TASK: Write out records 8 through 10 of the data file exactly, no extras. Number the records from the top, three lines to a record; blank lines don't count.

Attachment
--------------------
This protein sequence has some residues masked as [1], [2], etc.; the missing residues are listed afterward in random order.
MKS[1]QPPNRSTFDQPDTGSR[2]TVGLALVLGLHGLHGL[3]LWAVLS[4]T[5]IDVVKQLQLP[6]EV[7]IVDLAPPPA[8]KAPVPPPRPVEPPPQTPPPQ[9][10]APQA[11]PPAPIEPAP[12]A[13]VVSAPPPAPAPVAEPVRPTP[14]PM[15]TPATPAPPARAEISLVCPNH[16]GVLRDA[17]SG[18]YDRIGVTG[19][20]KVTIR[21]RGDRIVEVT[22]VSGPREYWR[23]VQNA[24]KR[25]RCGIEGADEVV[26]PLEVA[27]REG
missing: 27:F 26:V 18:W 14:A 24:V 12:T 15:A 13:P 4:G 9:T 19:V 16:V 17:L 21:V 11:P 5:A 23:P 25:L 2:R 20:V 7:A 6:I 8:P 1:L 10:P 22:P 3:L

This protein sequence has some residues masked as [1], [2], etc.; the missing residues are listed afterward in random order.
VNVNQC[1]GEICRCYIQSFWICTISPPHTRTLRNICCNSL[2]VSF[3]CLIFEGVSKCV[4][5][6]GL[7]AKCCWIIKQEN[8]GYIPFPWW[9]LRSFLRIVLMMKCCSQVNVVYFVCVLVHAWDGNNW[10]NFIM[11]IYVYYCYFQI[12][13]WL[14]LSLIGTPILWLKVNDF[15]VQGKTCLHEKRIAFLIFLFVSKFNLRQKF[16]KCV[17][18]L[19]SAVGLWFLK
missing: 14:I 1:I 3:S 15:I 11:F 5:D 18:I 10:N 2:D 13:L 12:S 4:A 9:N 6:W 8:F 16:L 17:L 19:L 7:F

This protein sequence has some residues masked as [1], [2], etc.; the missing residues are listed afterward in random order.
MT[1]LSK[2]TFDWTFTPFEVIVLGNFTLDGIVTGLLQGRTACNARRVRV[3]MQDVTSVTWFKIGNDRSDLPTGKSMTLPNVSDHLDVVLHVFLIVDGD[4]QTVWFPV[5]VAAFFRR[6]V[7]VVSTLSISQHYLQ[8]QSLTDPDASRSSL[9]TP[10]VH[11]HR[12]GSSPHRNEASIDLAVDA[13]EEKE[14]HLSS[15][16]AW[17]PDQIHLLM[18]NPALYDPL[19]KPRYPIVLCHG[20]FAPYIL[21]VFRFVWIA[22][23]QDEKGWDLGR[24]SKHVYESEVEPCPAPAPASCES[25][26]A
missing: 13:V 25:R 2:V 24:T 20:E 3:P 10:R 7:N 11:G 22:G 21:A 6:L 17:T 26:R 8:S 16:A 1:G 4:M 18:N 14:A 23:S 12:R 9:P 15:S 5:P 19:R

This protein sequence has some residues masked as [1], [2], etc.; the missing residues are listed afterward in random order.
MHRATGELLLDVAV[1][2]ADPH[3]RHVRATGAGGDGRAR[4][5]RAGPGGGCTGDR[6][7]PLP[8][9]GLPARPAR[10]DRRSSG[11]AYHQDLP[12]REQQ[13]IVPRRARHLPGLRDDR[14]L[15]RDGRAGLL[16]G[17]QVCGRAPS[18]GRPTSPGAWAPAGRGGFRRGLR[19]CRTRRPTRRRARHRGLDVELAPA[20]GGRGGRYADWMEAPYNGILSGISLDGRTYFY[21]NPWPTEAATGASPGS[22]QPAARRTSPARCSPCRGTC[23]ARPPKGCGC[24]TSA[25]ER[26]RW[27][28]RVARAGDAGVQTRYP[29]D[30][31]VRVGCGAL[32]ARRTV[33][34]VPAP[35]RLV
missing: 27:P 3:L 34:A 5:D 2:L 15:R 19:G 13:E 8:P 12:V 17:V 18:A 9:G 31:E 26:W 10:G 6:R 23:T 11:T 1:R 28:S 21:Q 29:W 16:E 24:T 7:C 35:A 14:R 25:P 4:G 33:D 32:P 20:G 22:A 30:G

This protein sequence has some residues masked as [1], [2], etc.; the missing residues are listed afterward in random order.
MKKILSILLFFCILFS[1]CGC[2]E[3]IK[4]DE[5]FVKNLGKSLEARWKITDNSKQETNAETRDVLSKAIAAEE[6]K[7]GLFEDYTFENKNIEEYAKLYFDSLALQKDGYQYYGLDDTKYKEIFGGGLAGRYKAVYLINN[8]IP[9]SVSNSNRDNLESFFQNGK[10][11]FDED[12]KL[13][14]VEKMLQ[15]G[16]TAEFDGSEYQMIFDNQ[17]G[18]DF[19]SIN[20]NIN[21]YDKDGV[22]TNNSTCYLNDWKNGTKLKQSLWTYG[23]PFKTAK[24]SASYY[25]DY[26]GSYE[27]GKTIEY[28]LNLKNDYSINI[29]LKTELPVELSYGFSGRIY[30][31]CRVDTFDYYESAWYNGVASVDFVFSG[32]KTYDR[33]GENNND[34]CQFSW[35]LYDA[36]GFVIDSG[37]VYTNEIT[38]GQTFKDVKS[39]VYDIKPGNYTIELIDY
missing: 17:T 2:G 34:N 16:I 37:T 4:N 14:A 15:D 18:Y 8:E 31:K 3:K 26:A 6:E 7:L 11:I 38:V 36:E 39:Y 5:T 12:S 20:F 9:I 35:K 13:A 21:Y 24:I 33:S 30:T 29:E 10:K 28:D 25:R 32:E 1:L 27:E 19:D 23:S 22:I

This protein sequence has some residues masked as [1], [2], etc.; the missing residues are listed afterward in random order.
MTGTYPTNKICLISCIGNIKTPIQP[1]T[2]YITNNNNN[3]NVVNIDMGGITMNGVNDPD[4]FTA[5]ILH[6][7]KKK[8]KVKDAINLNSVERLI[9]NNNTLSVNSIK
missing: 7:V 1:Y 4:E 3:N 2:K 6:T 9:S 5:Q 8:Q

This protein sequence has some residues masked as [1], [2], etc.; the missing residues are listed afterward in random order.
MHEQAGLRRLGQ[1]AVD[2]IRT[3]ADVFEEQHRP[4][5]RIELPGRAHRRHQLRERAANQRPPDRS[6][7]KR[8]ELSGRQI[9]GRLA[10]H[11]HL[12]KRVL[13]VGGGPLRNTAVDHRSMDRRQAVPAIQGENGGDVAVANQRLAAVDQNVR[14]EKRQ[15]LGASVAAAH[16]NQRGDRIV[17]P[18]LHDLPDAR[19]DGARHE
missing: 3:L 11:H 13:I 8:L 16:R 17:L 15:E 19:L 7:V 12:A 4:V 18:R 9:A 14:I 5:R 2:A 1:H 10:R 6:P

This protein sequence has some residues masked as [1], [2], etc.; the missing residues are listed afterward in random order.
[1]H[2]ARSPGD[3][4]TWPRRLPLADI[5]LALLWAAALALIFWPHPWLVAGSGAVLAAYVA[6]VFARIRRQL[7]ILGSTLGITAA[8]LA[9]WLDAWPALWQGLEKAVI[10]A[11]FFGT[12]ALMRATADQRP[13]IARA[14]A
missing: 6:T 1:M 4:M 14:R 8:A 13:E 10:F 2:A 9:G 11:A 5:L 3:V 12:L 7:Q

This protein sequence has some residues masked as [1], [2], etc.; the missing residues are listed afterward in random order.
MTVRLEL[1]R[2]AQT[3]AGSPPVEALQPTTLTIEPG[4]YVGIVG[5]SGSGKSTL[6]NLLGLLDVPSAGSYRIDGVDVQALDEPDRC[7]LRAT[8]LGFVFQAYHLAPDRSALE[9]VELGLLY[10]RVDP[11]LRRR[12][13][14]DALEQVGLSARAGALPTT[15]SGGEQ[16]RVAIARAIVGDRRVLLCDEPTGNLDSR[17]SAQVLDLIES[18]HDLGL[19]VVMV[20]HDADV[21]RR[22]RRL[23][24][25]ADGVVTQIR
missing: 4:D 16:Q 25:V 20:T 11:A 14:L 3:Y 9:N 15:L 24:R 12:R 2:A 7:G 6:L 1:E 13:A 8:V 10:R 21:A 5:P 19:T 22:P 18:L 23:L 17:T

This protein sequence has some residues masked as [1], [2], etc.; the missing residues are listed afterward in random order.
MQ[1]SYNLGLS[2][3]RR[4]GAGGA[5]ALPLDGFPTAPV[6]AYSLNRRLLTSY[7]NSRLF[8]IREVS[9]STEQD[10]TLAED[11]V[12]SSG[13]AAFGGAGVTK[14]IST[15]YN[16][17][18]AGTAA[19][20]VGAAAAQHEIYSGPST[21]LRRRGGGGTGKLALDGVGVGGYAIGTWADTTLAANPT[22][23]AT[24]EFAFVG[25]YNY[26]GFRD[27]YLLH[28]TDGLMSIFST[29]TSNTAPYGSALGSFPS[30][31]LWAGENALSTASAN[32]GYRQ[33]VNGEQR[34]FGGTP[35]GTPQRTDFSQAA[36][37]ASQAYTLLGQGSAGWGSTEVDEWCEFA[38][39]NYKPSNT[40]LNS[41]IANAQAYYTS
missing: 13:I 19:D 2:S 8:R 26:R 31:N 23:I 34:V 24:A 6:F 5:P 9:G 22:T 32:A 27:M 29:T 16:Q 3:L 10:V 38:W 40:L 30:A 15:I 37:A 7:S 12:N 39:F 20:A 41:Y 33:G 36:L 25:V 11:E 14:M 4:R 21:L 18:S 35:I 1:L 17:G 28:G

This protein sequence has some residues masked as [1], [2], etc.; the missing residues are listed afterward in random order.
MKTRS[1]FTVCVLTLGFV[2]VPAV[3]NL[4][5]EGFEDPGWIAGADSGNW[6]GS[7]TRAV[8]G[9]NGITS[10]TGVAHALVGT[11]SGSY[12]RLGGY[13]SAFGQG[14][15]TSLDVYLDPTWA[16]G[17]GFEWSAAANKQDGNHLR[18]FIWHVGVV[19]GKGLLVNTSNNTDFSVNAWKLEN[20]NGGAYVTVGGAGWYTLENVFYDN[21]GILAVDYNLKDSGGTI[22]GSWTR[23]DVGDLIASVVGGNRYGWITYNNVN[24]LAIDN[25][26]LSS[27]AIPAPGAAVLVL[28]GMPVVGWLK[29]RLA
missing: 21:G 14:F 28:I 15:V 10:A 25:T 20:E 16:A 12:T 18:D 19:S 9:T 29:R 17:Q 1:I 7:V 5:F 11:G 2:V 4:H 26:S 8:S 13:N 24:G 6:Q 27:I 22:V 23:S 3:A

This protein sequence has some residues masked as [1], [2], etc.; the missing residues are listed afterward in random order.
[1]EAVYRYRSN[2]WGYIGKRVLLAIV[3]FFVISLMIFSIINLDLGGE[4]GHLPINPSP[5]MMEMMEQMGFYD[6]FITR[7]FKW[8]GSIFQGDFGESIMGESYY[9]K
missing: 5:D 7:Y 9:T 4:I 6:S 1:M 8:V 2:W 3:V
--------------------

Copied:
This protein sequence has some residues masked as [1], [2], etc.; the missing residues are listed afterward in random order.
[1]H[2]ARSPGD[3][4]TWPRRLPLADI[5]LALLWAAALALIFWPHPWLVAGSGAVLAAYVA[6]VFARIRRQL[7]ILGSTLGITAA[8]LA[9]WLDAWPALWQGLEKAVI[10]A[11]FFGT[12]ALMRATADQRP[13]IARA[14]A
missing: 6:T 1:M 4:M 14:R 8:A 13:E 10:F 2:A 9:G 11:A 5:L 3:V 12:L 7:Q

This protein sequence has some residues masked as [1], [2], etc.; the missing residues are listed afterward in random order.
MTVRLEL[1]R[2]AQT[3]AGSPPVEALQPTTLTIEPG[4]YVGIVG[5]SGSGKSTL[6]NLLGLLDVPSAGSYRIDGVDVQALDEPDRC[7]LRAT[8]LGFVFQAYHLAPDRSALE[9]VELGLLY[10]RVDP[11]LRRR[12][13][14]DALEQVGLSARAGALPTT[15]SGGEQ[16]RVAIARAIVGDRRVLLCDEPTGNLDSR[17]SAQVLDLIES[18]HDLGL[19]VVMV[20]HDADV[21]RR[22]RRL[23][24][25]ADGVVTQIR
missing: 4:D 16:Q 25:V 20:T 11:A 14:L 3:Y 9:N 15:L 24:R 12:R 2:A 7:G 6:L 1:E 13:A 8:V 10:R 21:A 5:P 19:T 22:P 18:L 23:L 17:T

This protein sequence has some residues masked as [1], [2], etc.; the missing residues are listed afterward in random order.
MQ[1]SYNLGLS[2][3]RR[4]GAGGA[5]ALPLDGFPTAPV[6]AYSLNRRLLTSY[7]NSRLF[8]IREVS[9]STEQD[10]TLAED[11]V[12]SSG[13]AAFGGAGVTK[14]IST[15]YN[16][17][18]AGTAA[19][20]VGAAAAQHEIYSGPST[21]LRRRGGGGTGKLALDGVGVGGYAIGTWADTTLAANPT[22][23]AT[24]EFAFVG[25]YNY[26]GFRD[27]YLLH[28]TDGLMSIFST[29]TSNTAPYGSALGSFPS[30][31]LWAGENALSTASAN[32]GYRQ[33]VNGEQR[34]FGGTP[35]GTPQRTDFSQAA[36][37]ASQAYTLLGQGSAGWGSTEVDEWCEFA[38][39]NYKPSNT[40]LNS[41]IANAQAYYTS
missing: 13:I 19:D 2:S 8:R 26:R 31:N 23:I 34:V 24:A 6:F 5:P 9:G 22:T 32:A 27:M 29:T 16:Q 3:L 10:V 38:W 40:L 30:A 15:I 37:A 7:S 12:N 39:F 20:A 41:Y 33:G 36:L 25:V 11:E 14:M 4:R 21:L 18:S 35:I 1:L 17:G 28:G